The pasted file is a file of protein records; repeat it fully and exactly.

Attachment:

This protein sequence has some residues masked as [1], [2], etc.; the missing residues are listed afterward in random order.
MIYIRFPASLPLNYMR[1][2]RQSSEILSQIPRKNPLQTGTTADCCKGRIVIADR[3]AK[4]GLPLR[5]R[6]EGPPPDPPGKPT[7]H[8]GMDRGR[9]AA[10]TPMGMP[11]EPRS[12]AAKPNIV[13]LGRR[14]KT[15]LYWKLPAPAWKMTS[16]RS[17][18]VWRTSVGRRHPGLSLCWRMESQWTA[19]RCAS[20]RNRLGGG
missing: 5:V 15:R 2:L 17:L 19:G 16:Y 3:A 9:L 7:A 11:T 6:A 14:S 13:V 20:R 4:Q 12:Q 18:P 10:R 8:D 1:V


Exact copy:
This protein sequence has some residues masked as [1], [2], etc.; the missing residues are listed afterward in random order.
MIYIRFPASLPLNYMR[1][2]RQSSEILSQIPRKNPLQTGTTADCCKGRIVIADR[3]AK[4]GLPLR[5]R[6]EGPPPDPPGKPT[7]H[8]GMDRGR[9]AA[10]TPMGMP[11]EPRS[12]AAKPNIV[13]LGRR[14]KT[15]LYWKLPAPAWKMTS[16]RS[17][18]VWRTSVGRRHPGLSLCWRMESQWTA[19]RCAS[20]RNRLGGG
missing: 5:V 15:R 2:L 17:L 19:G 16:Y 3:A 9:L 7:A 11:T 6:A 14:S 13:V 20:R 4:Q 12:Q 18:P 10:R 8:D 1:V